June 8, 2020

How to keep your brand identity consistent

Communications, Public relations

In our technology-driven landscape of rapidly-expanding communications channels, it can be hard for organisations to maintain a clear messaging narrative and brand identity.

With each channel available, messaging needs to be tweaked, altered, or presented in ways that make sense to various audiences. This process has the potential to muddle brand messaging, confusing the message as well as brand identity.

How to keep your brand identity consistent

In his book, Winning the Story Wars, which was the subject of one of our company book clubs, Jonah Sachs frames messaging as a form of storytelling. Traditionally, storytellers have been the makers and propagators of myth. According to Sachs, the modern world has disrupted the traditional power of myths.

Today’s mythmakers are the writers, film makers, marketers, advertisers, and media professionals that leverage the ‘myth-gap’ that has emerged in modern society, suggests Sachs.

Drawing upon the concept of the ‘hero’s journey’, identified by American mythologist, Joseph Campbell, Sachs outlines a way to model brand identity consistently regardless of the channel the brand’s story is being told through.

In the ‘hero’s journey’ concept, the protagonist (the hero) is guided to adventure by a mentor. Sachs suggests that, when it comes to brand messaging, the company takes the place of the mentor, while the customer becomes the hero.

In this model, the customer sits at the centre of the company’s message, while the company makes the customer’s achievements (adventures) possible.

This is the key to maintaining brand identity, no matter which medium is being utilised. Once the most effective mentor archetype for its customer offering is determined, this can be used as a reference point to make sure all brand communications are on message and in line with the brand identity.

There are seven brand mentor archetypes with which companies can align themselves to maintain messaging clarity. Remember, while some brands may be able to embody more than one archetype, it is more effective to align with one.

What is your brand identity?

1. The pioneer
Adventurous and inventive, and likes to leap beyond the usual solutions. Pioneers are curious, innovative, brave, and optimistic as they guide the customer, on their adventure.

2. The rebel
Fearless, uncompromising, and creative. They seek the creative destruction of the status quo and like to tear down a problem to find a solution. The Rebels value freedom of action and expression, and let the customer do the same.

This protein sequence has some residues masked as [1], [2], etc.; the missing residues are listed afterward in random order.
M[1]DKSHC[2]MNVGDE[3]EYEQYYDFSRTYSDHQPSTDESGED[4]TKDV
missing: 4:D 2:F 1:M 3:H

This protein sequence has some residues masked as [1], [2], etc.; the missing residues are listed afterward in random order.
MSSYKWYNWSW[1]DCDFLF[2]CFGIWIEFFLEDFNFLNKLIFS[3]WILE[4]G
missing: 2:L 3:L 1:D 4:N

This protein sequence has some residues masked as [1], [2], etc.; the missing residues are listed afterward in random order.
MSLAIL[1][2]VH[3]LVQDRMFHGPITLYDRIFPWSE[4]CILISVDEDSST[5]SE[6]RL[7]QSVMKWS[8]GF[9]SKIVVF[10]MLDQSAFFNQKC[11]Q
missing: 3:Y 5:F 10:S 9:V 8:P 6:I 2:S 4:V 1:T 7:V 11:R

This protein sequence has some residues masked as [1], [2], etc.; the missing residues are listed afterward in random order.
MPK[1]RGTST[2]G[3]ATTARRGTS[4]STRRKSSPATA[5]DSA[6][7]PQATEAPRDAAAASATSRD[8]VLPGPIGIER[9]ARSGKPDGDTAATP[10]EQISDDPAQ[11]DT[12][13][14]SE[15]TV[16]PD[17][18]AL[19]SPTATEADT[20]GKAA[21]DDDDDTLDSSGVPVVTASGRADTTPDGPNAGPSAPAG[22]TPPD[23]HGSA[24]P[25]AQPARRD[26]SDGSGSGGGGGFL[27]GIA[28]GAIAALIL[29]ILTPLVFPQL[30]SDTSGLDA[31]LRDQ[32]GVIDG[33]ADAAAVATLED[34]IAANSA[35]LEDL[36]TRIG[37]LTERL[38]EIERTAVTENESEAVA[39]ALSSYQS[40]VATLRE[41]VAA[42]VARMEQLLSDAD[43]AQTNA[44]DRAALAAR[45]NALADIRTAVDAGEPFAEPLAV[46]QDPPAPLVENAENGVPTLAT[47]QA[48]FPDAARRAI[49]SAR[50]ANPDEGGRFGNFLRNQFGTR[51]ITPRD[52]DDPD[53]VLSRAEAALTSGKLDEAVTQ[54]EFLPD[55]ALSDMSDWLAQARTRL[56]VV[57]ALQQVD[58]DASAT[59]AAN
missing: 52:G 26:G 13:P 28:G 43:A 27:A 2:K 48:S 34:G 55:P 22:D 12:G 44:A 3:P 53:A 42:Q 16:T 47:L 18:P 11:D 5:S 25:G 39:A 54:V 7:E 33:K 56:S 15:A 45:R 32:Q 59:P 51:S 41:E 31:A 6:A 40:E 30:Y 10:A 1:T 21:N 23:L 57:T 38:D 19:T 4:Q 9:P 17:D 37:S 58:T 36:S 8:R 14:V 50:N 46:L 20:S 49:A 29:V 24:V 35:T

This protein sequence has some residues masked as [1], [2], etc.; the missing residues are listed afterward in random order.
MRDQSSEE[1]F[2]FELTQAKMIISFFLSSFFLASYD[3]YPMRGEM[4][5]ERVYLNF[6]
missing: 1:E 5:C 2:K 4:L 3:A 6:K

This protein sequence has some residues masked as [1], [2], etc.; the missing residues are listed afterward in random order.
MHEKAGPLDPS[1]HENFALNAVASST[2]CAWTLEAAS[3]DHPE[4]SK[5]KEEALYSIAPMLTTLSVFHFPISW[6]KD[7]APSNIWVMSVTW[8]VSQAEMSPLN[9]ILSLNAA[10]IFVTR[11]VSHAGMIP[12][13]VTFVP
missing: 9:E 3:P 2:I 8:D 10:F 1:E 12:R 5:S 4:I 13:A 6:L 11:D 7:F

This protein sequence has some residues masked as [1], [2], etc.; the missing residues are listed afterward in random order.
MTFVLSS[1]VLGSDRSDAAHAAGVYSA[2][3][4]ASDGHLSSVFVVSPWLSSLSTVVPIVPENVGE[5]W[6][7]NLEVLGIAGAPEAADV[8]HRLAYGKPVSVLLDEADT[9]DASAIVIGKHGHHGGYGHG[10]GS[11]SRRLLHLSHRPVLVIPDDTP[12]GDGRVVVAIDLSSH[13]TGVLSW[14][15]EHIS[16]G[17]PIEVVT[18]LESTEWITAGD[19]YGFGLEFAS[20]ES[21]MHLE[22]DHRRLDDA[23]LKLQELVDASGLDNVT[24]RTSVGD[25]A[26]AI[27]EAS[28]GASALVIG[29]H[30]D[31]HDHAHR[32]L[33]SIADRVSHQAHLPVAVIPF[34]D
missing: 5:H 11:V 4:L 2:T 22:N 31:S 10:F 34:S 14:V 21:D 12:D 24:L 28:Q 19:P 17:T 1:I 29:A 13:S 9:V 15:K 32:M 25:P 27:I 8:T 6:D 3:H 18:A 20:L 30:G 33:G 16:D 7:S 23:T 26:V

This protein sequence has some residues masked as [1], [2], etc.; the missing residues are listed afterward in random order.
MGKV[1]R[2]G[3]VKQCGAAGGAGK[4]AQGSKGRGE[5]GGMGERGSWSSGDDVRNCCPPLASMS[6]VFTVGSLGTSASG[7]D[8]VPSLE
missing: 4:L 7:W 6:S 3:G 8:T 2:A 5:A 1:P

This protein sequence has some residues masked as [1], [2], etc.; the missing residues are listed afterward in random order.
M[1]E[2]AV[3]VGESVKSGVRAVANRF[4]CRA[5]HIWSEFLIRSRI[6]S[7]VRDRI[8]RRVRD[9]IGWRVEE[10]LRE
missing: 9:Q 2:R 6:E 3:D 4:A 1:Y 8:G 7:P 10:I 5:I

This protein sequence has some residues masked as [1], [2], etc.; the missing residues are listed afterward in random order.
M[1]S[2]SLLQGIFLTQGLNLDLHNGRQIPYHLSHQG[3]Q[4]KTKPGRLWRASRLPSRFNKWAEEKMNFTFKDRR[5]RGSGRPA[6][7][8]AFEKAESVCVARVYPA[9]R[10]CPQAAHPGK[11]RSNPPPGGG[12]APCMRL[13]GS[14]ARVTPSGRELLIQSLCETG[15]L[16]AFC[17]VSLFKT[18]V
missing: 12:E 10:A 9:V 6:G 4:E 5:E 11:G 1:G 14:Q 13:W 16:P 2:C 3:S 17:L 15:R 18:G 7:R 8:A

3. The magician

Believes that imagination and play have the power to move mountains. When everyone else gives up on childhood fairy tales and miracles, the magician maintains an uncompromising belief in their power, and this belief can be transcendent for the customer.

4. The jester
Provides us with the opportunity to take a long hard look at ourselves through the safety of humour. The jester is often disguised in a cloak of innocence, but is also deeply intelligent, seeing reality clearly and finding ways to show it in unusual, humorous ways.

5. The captain
The captain willingly accepts the call to action and heroically leads those who wish to follow. The captain has the ability to build trust in the hero and inspire adventurousness. Above all, the captain is able to empower others to become leaders themselves.

6. The defender
Protects that which is beautiful, precious, irreplaceable, and vulnerable. The defender looks out for those people, things, and principles that cannot protect themselves. Justice is one of the overriding motivations.

7. The muse
Even the most uneventful life is punctuated by moments of inspired action, the muse draws out these moments. The muse inspires these moment through its example of beauty, creativity, and love.

How to use this concept in your marketing strategy

Once the most appropriate mentor archetype has been identified for a particular brand or organisation, we can begin to align messaging content with the underlying traits of that particular archetype.

This approach can provide more freedom than simply putting together a company style-guide to which all messaging needs to adhere. It also helps to keep the ‘personality’ of the brand fresh and constant, among the many channels required in the messaging landscape.



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